Up to €50bn of loans and other assets may have to be moved out of the Irish banking system so it can shrink to sustainable levels, the National Treasury Management Agency (NTMA) indicated yesterday.
NTMA's chief banking adviser Michael Torpey said a new structure -- yet to be officially agreed -- would "park" loans that were not "core" to the Irish banking system on a interim basis. They would be sold in time, but not in fire-sale conditions, he added.
The precise mechaniscs of how this would be delivered has not been decided yet, he said.
Most would be loans advanced to customers outside Ireland, he predicted. He added that there was little point in talking about a detailed structure at this stage as the EU would be a key player in any such plans.
Mr Torpey, who has worked at several Irish banks, said it was about creating a "parking space" for non-core assets and the new structure would not be like a "second NAMA" as most of the loans would not be impaired and would not need to take large discounts on their book value.
"What we don't want to do is incur additional costs," said Mr Torpey.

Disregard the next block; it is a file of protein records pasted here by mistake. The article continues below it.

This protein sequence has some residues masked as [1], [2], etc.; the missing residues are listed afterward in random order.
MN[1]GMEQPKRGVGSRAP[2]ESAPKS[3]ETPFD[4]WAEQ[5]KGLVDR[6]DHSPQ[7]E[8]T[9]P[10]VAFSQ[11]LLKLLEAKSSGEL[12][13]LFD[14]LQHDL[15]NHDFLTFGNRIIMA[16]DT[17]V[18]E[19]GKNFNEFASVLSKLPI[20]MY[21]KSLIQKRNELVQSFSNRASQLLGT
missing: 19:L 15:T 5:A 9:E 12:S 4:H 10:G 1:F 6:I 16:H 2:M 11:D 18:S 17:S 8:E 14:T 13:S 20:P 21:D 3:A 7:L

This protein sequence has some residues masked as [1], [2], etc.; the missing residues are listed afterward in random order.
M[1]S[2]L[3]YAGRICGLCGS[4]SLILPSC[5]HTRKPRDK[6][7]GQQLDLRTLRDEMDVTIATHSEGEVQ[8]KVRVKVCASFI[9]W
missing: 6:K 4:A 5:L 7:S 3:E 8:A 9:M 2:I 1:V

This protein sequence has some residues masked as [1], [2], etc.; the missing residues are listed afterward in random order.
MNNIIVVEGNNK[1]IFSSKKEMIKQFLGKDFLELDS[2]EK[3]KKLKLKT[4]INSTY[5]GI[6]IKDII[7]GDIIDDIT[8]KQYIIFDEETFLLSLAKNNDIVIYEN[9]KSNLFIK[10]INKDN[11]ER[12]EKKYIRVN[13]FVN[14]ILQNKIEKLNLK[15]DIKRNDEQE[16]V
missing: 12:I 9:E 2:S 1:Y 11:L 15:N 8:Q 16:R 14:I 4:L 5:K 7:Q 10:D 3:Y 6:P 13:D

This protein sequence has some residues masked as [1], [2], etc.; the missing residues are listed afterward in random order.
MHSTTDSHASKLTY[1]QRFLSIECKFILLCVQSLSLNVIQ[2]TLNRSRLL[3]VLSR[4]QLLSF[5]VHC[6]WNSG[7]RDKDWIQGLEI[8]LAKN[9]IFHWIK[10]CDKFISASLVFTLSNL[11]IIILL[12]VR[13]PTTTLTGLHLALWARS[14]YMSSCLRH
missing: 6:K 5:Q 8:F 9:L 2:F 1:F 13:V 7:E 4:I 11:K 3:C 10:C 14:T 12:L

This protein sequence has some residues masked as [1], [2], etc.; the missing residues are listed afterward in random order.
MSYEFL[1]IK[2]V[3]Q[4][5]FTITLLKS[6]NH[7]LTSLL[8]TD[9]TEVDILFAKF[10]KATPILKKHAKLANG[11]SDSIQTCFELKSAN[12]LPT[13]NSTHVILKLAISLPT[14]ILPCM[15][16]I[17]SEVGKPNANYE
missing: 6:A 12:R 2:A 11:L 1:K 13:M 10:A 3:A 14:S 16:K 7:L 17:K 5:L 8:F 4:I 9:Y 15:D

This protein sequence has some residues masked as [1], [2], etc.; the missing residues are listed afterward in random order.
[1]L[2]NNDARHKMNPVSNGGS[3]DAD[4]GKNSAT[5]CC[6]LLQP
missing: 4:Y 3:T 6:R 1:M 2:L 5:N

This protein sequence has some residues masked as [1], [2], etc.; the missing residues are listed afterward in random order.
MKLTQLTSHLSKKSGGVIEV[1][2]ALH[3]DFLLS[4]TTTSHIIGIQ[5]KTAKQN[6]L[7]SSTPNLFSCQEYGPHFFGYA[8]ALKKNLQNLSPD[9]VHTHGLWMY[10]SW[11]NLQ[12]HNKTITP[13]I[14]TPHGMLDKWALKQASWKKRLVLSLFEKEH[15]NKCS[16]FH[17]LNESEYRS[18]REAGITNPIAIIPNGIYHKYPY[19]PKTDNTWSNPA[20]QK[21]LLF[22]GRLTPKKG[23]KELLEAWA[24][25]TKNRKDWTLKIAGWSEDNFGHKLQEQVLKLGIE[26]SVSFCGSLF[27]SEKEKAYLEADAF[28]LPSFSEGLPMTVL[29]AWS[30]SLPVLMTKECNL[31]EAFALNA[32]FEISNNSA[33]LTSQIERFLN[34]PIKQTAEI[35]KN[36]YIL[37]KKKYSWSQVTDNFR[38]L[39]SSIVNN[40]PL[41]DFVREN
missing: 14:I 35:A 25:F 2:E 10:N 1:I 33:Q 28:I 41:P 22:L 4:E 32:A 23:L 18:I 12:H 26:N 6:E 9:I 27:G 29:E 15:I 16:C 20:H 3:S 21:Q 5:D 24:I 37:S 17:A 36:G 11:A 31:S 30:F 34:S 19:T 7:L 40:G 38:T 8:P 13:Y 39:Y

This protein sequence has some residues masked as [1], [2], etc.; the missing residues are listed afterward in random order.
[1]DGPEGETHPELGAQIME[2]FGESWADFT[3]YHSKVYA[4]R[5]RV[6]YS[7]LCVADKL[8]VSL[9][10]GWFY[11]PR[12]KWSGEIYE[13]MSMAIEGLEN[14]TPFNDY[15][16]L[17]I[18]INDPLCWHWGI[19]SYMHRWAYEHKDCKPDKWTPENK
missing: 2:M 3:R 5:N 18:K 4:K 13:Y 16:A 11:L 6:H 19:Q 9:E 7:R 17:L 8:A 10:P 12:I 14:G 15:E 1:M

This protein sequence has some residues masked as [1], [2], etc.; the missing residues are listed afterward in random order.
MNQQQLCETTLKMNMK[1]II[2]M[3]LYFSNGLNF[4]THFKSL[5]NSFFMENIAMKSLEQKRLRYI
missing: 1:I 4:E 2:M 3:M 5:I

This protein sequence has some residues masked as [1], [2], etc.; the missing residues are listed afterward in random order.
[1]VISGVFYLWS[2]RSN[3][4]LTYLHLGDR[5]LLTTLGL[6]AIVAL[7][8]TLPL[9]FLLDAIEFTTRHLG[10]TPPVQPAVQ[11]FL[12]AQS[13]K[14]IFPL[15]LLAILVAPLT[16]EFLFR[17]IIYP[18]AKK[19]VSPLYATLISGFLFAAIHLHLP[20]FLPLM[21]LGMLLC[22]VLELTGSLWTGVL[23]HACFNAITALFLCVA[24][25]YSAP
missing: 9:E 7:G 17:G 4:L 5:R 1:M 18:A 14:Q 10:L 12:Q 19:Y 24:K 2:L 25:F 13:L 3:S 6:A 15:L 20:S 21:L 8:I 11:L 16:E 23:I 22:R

In a presentation about how much assets still needed to leave the banks, Mr Torpey said he wasn't prepared to go into specific figures; however, he said the amount of support Irish banks were getting from the ECB and other central banks was a good indicator of the kind of "deleveraging" needed.
But he added that NAMA bonds needed to be subtracted from this figure.
In reply to questions, Mr Torpey said Irish Nationwide and Anglo Irish could merge as part of the solution, but he strongly denied suggestions this model was already agreed upon.
He said as long as the State's deposit guarantee remained in place, the deposits at Anglo and Irish Nationwide should remain secure, even while preparations to move them to a "reputable" institution went ahead.
He said most deposits that were likely to move from the Irish banks had already moved. "I think we are down to the base case," said Mr Torpey.
"What you don't want is different pieces scattered around the system; it makes more sense if there are as few entities as possible."
He said he preferred not to specify what kind of assets would be "parked".
But he admitted that tracker mortgages were low yielding assets and were a drag on profits. "What we really want to keep is the assets that serve the economy," Mr Torpey said.
Also speaking at the briefing was John Corrigan, NTMA chief executive, who expressed frustration at the slow nature of the EBS sales process. "It has been frustratingly slow. The EU involvement has slowed things down to a snail's pace," he said.